Rebels in Ivory Coast have clashed with French troops near a key western town. The French say they have managed to stop the rebel advance.
The clashes erupted just north of the town of Duekoue, where the French troops have set up a major base. Rebels from the Ivorian Popular Movement for the Far West, or MPIGO, were advancing south from the city of Man, which they overran early Thursday.
On Friday, the rebels took the town of Bangolo, halfway between Man and Duekoue.
The battle with the French Saturday was close enough to Duekoue that residents of the town say they could hear gunshots and artillery.
The French have vowed to stop the rebels' advance before they cross the Sassandra river, which bisects western Ivory Coast. MPIGO leader Felix Doh says he will not stop until his fighters have reached the commercial capital, Abidjan, 350 kilometers to the southeast.
Mr. Doh says his rebels will cross the Sassandra on his march toward Abidjan. But before the battle he indicated they would try to bypass the French outpost at Duekoue so as not to face the heavily armed French troops head-on.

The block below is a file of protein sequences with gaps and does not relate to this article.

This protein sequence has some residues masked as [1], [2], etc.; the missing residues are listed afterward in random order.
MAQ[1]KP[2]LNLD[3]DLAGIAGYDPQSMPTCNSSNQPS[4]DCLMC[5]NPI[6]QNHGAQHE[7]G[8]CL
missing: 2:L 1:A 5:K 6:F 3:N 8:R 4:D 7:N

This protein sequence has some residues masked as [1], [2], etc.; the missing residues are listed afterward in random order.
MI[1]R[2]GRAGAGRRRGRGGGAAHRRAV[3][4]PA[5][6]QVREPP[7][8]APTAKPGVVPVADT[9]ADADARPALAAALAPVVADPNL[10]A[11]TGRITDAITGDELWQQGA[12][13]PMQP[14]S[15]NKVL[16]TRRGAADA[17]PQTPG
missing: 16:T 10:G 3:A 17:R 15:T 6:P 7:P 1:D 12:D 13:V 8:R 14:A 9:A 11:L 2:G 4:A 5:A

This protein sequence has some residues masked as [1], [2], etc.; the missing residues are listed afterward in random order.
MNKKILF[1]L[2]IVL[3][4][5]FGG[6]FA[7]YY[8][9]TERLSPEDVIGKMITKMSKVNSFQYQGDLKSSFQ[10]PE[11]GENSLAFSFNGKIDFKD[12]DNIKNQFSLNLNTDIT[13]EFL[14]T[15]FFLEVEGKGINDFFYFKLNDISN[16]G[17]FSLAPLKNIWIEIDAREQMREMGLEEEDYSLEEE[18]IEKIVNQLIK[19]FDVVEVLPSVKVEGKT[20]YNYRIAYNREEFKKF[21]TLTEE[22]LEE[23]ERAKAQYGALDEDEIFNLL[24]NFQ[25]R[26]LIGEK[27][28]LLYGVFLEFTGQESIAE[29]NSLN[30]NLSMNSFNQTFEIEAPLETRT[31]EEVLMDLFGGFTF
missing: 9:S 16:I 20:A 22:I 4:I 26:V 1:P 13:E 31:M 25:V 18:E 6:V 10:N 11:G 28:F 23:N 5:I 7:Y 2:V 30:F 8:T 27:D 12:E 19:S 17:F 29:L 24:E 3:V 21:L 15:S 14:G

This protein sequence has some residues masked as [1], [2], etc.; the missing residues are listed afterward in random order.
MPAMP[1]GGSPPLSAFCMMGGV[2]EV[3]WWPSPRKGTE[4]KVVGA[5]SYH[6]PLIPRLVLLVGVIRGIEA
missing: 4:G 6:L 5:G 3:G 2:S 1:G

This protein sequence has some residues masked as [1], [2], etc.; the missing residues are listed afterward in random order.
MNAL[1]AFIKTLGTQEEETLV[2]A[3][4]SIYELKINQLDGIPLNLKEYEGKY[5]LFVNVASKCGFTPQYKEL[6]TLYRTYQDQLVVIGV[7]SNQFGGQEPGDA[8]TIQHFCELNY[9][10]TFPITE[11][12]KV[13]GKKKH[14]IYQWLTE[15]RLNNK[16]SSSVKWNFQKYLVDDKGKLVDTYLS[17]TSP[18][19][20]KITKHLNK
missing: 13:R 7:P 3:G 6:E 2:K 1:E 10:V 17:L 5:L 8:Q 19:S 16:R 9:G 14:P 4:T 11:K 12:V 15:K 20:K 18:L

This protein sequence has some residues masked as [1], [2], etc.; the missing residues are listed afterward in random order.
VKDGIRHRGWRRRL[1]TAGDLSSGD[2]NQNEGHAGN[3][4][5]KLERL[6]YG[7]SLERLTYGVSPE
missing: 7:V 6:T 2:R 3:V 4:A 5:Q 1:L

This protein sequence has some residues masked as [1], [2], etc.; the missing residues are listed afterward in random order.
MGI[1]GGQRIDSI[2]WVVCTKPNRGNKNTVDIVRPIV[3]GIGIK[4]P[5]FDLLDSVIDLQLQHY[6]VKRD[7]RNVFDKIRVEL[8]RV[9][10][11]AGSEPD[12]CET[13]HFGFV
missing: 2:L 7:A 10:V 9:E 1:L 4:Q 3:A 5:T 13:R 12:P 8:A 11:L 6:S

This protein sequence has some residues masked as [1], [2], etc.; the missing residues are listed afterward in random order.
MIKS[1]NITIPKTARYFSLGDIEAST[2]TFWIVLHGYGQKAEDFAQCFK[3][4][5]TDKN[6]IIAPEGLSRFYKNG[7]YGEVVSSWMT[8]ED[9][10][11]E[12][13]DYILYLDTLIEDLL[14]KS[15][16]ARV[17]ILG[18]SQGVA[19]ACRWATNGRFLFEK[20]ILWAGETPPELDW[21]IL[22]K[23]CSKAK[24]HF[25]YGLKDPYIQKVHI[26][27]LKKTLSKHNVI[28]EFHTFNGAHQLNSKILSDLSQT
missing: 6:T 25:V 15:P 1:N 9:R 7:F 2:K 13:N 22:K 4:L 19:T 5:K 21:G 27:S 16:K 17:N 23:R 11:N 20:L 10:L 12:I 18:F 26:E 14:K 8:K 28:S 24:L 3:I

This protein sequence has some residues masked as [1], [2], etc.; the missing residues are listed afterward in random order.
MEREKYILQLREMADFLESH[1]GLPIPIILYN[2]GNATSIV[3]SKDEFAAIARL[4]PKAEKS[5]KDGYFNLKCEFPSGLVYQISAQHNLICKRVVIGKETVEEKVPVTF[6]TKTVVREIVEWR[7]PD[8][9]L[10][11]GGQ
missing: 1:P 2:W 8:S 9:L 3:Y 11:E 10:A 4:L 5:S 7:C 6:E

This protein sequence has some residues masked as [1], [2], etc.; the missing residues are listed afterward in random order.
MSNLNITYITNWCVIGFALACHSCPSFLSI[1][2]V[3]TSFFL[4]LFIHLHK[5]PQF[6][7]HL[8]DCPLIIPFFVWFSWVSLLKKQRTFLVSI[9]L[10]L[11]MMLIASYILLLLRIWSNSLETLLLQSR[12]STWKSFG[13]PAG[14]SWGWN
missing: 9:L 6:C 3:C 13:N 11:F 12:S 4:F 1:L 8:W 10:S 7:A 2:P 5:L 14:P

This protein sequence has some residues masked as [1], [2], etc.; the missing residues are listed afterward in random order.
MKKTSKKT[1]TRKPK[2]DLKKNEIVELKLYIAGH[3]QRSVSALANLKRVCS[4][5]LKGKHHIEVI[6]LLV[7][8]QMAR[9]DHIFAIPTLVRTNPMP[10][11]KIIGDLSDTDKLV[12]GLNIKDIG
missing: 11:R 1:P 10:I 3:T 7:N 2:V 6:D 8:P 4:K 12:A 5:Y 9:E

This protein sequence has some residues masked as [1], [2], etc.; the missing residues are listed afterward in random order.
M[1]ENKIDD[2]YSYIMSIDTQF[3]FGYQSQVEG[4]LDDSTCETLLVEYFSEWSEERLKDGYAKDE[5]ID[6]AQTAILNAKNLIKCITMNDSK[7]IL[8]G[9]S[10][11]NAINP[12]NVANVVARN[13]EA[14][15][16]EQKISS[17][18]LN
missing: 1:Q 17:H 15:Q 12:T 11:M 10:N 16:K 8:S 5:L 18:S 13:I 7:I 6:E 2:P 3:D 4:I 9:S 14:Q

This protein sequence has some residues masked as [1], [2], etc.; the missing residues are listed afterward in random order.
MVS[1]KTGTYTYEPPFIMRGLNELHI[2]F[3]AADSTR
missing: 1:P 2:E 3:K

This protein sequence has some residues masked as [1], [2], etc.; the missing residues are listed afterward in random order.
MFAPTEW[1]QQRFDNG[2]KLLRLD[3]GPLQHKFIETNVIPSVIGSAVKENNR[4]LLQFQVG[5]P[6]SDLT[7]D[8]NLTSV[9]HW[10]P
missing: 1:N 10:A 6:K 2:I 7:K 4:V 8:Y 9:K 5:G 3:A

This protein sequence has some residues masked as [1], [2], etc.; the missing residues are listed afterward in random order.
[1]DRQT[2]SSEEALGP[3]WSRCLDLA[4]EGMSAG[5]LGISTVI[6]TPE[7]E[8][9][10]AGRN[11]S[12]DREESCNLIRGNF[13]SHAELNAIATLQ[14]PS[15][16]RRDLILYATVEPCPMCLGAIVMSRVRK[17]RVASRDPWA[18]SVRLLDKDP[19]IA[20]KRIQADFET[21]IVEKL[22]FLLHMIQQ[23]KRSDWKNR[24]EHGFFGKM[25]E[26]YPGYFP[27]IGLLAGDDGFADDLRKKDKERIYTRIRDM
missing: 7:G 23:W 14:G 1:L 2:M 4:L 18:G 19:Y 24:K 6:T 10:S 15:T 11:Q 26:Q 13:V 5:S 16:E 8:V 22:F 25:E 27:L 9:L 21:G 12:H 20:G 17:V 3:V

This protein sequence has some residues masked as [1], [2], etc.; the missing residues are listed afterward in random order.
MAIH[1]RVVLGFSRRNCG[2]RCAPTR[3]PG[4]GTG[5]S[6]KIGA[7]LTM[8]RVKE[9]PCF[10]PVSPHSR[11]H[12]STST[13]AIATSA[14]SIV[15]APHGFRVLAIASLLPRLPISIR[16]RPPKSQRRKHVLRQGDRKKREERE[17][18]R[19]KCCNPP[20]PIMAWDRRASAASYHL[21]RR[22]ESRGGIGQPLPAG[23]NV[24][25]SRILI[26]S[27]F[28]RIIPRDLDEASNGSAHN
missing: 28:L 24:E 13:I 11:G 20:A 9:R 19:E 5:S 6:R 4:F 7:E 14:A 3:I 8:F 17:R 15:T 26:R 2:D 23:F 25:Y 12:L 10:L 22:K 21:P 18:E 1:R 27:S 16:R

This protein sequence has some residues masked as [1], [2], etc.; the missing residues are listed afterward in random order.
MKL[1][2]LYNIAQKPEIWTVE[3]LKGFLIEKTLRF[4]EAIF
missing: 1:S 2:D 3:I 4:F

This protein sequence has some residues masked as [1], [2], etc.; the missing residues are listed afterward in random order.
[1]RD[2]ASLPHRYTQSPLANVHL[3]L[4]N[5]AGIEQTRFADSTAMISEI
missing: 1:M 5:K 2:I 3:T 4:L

The French have deployed roughly 1,400 Foreign Legion troops in Ivory Coast, and they plan to expand the force to 2,500 in the coming weeks. The French troops were initially sent to enforce the tattered cease-fire in the former French colony, but they have become more aggressive in recent weeks as the situation has deteriorated.
The only other widely reported clash between French troops and the insurgents, in late November, killed 10 rebel fighters and wounded one French soldier.
The latest hostilities come as the head of the French army is visiting Ivory Coast to assess the situation on the ground. A French transport ship is expected to dock in Abidjan by the end of next week, carrying another 300 soldiers as well as helicopters and light armored vehicles.
France has become increasingly embroiled in the Ivorian conflict, and has offered to host peace talks in Paris next month. But the conflict, which started in September, has grown more complicated, with two new rebel groups including MPIGO, emerging last month. Another rebel group holds most of the north of Ivory Coast, and peace negotiations have almost completely broken down.
Meanwhile, a U.N. Security Council delegation is preparing to visit Ivory Coast to investigate charges of mass killings of civilians and human rights violations.
The Security Council on Friday voted to condemn the rebels' attempt to overthrow the democratically elected government in Ivory Coast. The council expressed grave concern at the deteriorating situation, which threatens the stability of the entire region.